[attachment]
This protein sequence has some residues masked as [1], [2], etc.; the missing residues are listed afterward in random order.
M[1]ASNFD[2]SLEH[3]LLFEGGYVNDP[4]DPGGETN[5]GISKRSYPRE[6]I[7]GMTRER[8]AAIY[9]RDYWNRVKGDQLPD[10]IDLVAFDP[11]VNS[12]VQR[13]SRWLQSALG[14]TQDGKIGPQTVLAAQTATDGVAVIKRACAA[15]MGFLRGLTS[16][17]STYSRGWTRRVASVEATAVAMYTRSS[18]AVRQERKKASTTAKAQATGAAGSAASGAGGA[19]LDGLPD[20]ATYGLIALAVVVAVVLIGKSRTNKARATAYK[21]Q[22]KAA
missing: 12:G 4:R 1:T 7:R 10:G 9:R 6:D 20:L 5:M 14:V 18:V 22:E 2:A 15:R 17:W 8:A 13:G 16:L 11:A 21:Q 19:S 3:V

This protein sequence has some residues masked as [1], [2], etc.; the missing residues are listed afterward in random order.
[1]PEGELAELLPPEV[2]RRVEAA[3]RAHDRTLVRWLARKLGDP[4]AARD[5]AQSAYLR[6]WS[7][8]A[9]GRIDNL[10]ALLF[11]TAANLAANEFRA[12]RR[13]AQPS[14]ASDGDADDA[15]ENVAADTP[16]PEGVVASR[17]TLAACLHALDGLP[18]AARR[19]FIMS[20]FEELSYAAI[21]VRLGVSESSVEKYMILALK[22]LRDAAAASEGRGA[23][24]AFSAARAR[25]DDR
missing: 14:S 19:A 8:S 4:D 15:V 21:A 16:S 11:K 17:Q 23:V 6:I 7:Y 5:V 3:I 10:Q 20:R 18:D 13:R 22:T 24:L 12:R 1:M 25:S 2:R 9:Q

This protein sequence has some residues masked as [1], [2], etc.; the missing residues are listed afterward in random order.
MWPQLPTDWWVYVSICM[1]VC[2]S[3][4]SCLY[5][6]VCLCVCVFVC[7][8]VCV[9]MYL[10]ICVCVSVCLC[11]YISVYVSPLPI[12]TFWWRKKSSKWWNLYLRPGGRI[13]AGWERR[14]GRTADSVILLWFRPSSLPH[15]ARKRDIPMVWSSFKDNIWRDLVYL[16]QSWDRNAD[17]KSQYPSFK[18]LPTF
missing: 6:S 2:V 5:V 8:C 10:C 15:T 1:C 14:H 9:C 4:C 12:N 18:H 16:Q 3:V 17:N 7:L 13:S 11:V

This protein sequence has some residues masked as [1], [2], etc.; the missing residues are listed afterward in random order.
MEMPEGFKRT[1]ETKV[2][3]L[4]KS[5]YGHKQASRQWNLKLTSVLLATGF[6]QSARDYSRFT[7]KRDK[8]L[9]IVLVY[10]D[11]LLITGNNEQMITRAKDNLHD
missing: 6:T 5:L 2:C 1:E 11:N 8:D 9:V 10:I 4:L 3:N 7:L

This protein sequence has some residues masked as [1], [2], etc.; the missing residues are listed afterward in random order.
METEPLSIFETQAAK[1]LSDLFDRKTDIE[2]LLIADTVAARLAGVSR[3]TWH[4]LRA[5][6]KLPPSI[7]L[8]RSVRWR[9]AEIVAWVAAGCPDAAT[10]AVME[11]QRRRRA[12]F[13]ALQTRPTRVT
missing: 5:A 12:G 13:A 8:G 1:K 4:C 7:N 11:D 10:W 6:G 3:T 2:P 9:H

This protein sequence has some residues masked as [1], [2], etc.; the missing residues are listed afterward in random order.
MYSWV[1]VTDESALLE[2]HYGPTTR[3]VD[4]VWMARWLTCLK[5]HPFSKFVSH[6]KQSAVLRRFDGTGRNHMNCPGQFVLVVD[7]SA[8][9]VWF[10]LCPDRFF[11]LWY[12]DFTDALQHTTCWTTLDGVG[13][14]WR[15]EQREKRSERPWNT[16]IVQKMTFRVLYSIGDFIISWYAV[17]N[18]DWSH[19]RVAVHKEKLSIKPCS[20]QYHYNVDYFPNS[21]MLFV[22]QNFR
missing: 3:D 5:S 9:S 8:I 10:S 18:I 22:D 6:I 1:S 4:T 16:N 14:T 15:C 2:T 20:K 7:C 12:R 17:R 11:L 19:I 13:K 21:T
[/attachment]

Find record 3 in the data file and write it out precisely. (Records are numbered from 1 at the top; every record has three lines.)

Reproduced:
This protein sequence has some residues masked as [1], [2], etc.; the missing residues are listed afterward in random order.
MWPQLPTDWWVYVSICM[1]VC[2]S[3][4]SCLY[5][6]VCLCVCVFVC[7][8]VCV[9]MYL[10]ICVCVSVCLC[11]YISVYVSPLPI[12]TFWWRKKSSKWWNLYLRPGGRI[13]AGWERR[14]GRTADSVILLWFRPSSLPH[15]ARKRDIPMVWSSFKDNIWRDLVYL[16]QSWDRNAD[17]KSQYPSFK[18]LPTF
missing: 6:S 2:V 5:V 8:C 10:C 15:T 1:C 14:H 9:C 4:C 12:N 18:H 16:Q 3:V 17:N 7:L 13:S 11:V